H&M Hit With Record-Breaking GDPR Fine Over Illegal Employee Surveillance – Forbes

Department for Education’s handling of pupil data ruled illegal – The Guardian

Cambridge Analytica ‘not involved’ in Brexit referendum, says watchdog – BBC

Ransomware: It’s time to bring cybersecurity audits up to GDPR status – ZDNet

Data breach reported as Hackney Council hit by ‘serious cyber attack’ – Sky

Privacy watchdog to probe Klarna after email backlash – BBC

Ransomware is growing: Here are four ways attackers are getting into your systems – ZDNet

As attackers evolve their tactics, continuous cybersecurity education is a must – Help Net Security

Historic data breach exposes practically all US voters ahead of election – TechRadar

Google removes 3 Android apps for children, with 20M+ downloads between them, over data collection violations – TechCrunch

Therapy patients blackmailed for cash after clinic data breach – BBC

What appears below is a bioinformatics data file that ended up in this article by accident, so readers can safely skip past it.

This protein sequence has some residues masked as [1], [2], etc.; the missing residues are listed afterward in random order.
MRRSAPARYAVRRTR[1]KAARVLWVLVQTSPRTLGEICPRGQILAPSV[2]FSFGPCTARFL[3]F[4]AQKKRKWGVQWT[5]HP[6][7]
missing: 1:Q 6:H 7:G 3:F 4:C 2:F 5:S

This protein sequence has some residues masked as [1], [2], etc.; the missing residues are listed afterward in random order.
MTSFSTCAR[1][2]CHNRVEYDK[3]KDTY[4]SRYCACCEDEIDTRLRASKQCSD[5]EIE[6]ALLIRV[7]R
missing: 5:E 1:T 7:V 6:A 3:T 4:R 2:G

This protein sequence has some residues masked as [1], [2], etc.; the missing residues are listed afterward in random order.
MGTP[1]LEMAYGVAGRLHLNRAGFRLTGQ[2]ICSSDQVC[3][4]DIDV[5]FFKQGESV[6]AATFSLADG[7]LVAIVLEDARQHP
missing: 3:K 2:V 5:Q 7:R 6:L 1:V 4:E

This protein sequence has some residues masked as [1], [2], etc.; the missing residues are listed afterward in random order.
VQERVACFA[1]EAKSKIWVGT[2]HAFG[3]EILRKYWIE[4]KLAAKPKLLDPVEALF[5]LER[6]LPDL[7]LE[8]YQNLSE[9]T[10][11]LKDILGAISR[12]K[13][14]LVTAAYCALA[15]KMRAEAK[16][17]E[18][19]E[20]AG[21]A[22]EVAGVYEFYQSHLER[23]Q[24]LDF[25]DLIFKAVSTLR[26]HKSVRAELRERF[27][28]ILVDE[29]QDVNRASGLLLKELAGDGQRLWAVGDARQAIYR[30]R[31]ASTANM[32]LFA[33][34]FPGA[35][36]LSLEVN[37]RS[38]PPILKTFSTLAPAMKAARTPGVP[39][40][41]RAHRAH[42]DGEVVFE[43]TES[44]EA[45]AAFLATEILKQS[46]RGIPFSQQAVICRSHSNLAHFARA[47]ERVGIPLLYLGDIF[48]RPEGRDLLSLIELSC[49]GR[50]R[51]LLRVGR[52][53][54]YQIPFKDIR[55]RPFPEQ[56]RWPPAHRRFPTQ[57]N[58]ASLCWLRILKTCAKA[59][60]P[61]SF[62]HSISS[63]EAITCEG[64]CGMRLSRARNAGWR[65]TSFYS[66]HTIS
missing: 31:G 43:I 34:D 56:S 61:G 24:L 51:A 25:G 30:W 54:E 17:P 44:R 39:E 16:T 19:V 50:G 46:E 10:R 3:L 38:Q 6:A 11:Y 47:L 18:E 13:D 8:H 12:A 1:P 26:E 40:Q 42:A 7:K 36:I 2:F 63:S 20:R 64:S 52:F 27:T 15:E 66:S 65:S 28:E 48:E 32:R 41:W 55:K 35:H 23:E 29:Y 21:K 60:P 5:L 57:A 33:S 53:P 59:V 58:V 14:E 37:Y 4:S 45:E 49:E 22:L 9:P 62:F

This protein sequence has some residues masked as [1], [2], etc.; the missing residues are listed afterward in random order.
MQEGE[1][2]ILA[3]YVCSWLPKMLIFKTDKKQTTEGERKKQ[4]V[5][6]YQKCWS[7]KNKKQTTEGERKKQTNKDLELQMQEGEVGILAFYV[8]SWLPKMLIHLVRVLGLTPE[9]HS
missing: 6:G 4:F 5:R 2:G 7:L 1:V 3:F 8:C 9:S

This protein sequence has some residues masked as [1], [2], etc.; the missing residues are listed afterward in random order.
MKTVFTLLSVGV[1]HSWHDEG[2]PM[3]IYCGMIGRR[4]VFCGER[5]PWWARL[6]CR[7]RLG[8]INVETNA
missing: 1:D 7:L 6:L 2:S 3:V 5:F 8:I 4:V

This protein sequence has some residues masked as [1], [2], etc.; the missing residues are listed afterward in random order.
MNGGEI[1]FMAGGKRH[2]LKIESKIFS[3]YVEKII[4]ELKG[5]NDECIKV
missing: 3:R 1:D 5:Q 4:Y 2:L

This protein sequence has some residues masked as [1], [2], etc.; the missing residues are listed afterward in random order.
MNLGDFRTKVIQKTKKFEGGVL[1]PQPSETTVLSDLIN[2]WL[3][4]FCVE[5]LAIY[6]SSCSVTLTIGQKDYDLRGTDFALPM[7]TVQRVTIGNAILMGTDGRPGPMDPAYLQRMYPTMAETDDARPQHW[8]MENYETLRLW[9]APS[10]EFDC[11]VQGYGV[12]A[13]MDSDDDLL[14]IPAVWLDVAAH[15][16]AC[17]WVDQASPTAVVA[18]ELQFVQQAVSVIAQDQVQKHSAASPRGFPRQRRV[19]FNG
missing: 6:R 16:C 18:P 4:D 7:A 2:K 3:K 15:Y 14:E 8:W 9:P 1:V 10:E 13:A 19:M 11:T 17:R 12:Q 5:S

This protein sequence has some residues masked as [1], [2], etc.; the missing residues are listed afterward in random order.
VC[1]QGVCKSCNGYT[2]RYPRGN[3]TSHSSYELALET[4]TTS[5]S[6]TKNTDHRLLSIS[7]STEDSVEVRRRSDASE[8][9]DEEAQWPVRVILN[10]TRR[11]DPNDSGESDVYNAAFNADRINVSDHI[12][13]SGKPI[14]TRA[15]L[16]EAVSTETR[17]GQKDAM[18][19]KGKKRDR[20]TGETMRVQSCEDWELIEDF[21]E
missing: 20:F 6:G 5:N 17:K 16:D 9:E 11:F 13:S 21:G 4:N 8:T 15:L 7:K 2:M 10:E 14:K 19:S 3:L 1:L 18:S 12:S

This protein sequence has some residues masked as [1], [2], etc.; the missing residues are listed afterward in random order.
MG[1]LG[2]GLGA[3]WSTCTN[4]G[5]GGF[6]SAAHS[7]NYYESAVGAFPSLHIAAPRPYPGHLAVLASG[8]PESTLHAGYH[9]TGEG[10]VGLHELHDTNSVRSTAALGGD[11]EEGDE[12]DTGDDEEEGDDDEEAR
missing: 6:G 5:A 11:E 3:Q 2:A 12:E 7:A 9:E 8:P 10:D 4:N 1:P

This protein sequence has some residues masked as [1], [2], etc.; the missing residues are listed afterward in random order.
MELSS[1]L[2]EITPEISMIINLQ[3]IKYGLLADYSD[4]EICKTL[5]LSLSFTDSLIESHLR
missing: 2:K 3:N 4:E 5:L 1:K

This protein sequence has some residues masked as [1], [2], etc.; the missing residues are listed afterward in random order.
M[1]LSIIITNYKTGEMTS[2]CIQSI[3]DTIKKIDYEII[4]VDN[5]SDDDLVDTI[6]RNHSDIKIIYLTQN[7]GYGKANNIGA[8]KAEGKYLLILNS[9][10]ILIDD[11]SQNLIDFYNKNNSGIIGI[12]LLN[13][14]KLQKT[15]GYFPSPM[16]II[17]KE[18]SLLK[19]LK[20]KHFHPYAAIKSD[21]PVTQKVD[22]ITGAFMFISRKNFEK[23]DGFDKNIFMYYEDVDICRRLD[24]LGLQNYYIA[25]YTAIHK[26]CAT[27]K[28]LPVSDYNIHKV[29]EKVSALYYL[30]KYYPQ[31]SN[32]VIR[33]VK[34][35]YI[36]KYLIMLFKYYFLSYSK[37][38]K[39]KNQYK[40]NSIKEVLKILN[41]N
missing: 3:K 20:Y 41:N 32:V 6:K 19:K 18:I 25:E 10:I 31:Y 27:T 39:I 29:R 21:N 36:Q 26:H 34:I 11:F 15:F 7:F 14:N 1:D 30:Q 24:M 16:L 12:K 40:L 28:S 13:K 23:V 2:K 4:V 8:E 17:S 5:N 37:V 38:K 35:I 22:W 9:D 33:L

EU investigates Instagram over handling of children’s data – BBC

Amazon Discloses Security Incident Involving Customers’ Email Addresses – Tripwire

Experian vows to drag UK’s Information Commissioner’s Office to court after being told off for data-slurping practices – The Register

British Airways fined £20M for data breach – ICO

Marriott fined £18.4M for data security failings – ICO

£40,000 penalty for firm sending spam emails selling face masks – ICO

ICO issues fine to company making “aggressive and rude” nuisance calls – ICO

​Please contact us if you do have further questions at